Literature and art are natural companions; children’s illustrated literature is an early introduction to both.
Kevin Henkes’ Birds is a favorite book to share – with babies through second-grade students – while leading Woodson Art Museum programs during Birds in Art 2019, on view through December 1. Laura Dronzek’s minimal, gestural illustrations offer a lens to view more complex artworks.
While sharing a story or artwork during these programs, I encourage interpretation by participating children and adults. Interpretation is neither right nor wrong; you see what you see. Children are uninhibited – and often unbiased – perceivers and their insights never cease to delight and surprise me. The beauty of a pristine assessment is a gift.
The Henkes book begins with a robin cheerfully singing from a windowsill perch. After I give a related prompt, the tots and accompanying adults look for robins and singing birds depicted in artworks in the galleries.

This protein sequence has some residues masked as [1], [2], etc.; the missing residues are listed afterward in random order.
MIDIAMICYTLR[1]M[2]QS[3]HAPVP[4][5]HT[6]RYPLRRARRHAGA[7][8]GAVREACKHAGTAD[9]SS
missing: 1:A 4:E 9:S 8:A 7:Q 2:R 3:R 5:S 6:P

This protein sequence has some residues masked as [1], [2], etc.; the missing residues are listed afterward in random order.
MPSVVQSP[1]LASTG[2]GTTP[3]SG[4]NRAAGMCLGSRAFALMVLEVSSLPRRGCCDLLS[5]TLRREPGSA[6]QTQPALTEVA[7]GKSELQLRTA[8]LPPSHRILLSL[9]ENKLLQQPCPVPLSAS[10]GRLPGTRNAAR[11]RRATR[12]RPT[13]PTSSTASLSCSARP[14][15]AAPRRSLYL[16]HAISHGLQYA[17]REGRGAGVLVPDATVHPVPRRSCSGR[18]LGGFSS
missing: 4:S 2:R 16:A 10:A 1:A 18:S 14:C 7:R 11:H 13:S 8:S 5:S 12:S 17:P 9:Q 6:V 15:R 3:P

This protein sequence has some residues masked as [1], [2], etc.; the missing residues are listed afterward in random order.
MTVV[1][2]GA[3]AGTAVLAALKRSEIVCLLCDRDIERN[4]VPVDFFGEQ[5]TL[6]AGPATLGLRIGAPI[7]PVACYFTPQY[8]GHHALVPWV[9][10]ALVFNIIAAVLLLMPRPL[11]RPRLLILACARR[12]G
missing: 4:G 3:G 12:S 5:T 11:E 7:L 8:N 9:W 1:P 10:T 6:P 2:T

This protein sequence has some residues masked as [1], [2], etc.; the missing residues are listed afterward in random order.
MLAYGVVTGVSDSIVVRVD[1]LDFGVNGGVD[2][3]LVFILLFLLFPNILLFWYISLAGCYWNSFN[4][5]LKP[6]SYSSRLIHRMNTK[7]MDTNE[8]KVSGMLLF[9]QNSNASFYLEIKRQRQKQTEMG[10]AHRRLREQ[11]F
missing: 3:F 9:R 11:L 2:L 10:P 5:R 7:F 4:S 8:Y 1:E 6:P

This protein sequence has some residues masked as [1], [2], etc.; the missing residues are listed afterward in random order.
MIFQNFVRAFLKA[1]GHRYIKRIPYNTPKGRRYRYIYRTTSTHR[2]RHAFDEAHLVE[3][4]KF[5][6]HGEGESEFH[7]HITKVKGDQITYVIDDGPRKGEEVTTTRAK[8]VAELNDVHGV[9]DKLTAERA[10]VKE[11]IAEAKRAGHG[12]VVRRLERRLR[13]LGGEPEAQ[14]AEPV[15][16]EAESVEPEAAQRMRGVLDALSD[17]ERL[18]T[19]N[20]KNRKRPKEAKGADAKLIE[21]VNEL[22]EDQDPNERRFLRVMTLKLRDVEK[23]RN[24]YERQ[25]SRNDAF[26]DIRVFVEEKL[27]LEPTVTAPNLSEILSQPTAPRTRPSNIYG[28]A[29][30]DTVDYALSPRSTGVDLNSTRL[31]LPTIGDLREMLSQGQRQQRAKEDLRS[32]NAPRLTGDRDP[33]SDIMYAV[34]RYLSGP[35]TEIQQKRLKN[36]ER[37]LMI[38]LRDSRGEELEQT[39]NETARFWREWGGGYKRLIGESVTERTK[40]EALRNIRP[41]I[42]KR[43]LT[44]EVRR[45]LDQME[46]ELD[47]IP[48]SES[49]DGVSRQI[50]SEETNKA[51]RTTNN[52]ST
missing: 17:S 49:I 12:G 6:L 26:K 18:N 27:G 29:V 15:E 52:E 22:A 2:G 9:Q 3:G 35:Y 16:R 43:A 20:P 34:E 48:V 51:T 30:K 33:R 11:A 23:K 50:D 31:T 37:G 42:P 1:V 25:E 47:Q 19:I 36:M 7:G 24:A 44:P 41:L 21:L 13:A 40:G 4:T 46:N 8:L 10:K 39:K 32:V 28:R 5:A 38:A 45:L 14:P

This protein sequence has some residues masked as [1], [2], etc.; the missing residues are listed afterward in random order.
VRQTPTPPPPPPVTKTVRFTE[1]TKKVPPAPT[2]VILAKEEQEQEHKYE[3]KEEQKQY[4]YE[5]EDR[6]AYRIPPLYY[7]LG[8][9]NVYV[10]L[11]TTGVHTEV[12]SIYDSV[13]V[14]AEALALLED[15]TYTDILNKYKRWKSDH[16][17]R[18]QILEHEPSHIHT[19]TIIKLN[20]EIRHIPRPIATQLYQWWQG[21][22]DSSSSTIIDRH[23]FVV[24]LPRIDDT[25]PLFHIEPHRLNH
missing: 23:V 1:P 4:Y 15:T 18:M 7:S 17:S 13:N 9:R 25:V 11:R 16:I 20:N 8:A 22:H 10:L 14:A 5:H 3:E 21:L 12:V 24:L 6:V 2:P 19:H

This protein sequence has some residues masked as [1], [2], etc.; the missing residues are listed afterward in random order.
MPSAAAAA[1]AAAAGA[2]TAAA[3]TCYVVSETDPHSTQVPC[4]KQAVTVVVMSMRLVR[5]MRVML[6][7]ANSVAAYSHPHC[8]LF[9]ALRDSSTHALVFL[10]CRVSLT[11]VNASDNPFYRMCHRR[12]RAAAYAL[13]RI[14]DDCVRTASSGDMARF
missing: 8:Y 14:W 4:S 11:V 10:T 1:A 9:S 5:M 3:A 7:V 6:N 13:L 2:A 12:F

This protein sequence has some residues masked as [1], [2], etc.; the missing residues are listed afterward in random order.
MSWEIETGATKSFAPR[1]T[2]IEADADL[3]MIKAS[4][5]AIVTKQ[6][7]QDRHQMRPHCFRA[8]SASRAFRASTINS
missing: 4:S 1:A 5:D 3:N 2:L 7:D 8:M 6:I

Participants continue their quest as I read from Henkes’ book. “Birds can be yellow or blue or brown or red, or even green, I think.”
“Sometimes they are so black that you can’t see their eyes or their feathers, just their shapes.” This page also can initiate a discussion about James Clow’s common raven. James used no black paint because, as he explains, ravens aren’t really black. In the darkness of their feathers, all sorts of color and light are reflected.
“Once I saw seven birds on the telephone wire.”
Embark on your own self-directed pursuits.
Visit Art Park – the Museum’s interactive family gallery – anytime during Museum hours and read Birds. Delight in taking time in the galleries to interpret and connect with the 127 artworks by artists from around the world. Discover why Birds in Art is an internationally renowned celebration of avian art.
Keep in mind Kevin Henkes’ closing words, “I like to pretend I’m a bird. I can’t really fly, but I can do this . . . I can sing!”
What Birds in Art artworks make your heart sing?